It does sound to me like something that would need new code, be it custom or future core as you say. But I think it’s perfectly doable in principle.
Caveat: I’m a relative newbie to Magento.
I think “configurable product” is probably the wrong name for it. What you have is a search problem based on matching one of several alternative product attributes. The product itself is simple.
At the moment Magento allows products to have attributes. But as far as I know (based on my newbie level of Magento familarity), each attribute can have only one value.
Ideally you want an attribute which is itself a table of bike, year and model. (In practice you wouldn’t have a separate table for each product, you’d have all of the products’ data in one big table, labelled/distinguished by SKU. But conceptually, it’s a table per product.)
In terms of the database structure, one way to do it would be like this:
Create a new table called something like relevance_of_product_to_bikes.
In that, you would have fields
| product type | sku | bike | year | model |
and the populated table might look something like this:
| brake pad | BP1000 | Honda | CBR600 | 2003 |
| brake pad | BP1000 | Honda | CBR600 | 2004 |
| brake pad | BP1000 | Honda | CBR600 | 2005 |
| brake pad | BP2000 | Kawasaki | abc | 2005 |
| brake pad | BP2000 | Kawasaki | xyz | 2006 |
| headlight bulb | HB1000 | Kawasaki | abc |
and so on.
(see how the first three lines there are all the bikes for BP1000 - that’s what I meant by it being conceptually one table per product - those three lines of the big table are like a mini-table just for BP1000.)
When you come to make e.g. the “brake pads” page, you’ve got a choice of how to populate your droppy-downers.
You could do them based on three queries, each one for the unique values of one field,
WHERE “product type” = “brake pad”
So e.g. if that tiny table was all you had, the droppy downers for brake pads would be
| Honda |
| Kawasaki |
| CBR600 |
| abc |
| xyz |
| 2003 |
| 2004 |
| 2005 |
Or, more elegant if you’re going that way, make each query build on the next, so that e.g. after they’ve selected Kawasaki, they don’t get offered CBR600, since that’s a Honda model.
so it would be like:
query all brake pads > offer Honda and Kawasaki
customer chooses Kawasaki > query all Kawasaki brake pads > offer abc and xyz
customer chooses xyz > query all Kawasaki xyz brake pads > offer years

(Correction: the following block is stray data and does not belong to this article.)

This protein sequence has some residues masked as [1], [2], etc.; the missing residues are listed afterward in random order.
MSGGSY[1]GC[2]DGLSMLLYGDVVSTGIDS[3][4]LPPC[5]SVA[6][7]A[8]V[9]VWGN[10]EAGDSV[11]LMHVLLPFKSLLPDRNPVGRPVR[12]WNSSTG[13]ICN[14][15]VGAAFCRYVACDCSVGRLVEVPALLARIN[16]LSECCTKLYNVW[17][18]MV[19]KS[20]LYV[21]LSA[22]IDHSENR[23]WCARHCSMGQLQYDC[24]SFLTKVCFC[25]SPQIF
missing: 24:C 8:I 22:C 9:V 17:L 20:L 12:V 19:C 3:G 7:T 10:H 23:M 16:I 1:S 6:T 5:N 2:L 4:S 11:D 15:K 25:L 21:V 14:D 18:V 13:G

(OK in this example table there was only one year but you see what I mean)
customer chooses year > query to identify product
(you’d also need a link saying something like “My bike is not here!” for the case where you don’t have the product for that person’s bike, which would take them to a page where they could contact you and ask if you might be getting their thing in the future)
Or, if you’d rather, you can populate the drop-down lists from the unique values of the whole table, or even from a separate longer list of all maker/model/year combinations ever in the whole world. This has the advantage or disadvantage that the customer could choose bikes whose products you don’t actually have. The disadvantage is that it makes their task harder because the droppy-downers would be longer. The advantage would be that you could find out and store for later reference what products people were looking for that you didn’t have.
(In any case it would be nice to have a table or tables of all makers, models and years, to draw from in your admin backend when you’ve got to tell the system what bikes a product is relevant for. Saves typing and typos.)
Anyway, then, whichever way you create the droppy-downer, you can take the droppy-downer selection that the customer’s given you, and use it to query the relevance_of_product_to_bikes table, so that if there’s a match, the query returns the SKU. Then you can pick out the product by its SKU and display it. (or else “We don’t have that for your bike at present, sorry!” if you’d allowed them to select something that wasn’t there.)
So that is how I would probably do it in terms of algorithm. What that looks like in code is a whole other kettle of fish! But I’m sure it’s something that a reasonably competent PHP/MySQL bod could do.
On the other hand if Magento does (or will soon) allow multiple values per attribute, then you could do a less elegant version with rather less coding, whereby each product has multiple values for an attribute called “bike”, each value being make/model/year all stuck together in a lump. You’d then have to concatenate the droppy-downers before you did the search on “bike”. But that method would be more clunky - by which I mean it would fail to play to the strengths of databases, and probably lead to more human error in populating the tables.
Hope that was some help. At least it’s a re-statement of the problem, and someone else may be able to elaborate on it, or correct me if I’m wrong. Good luck!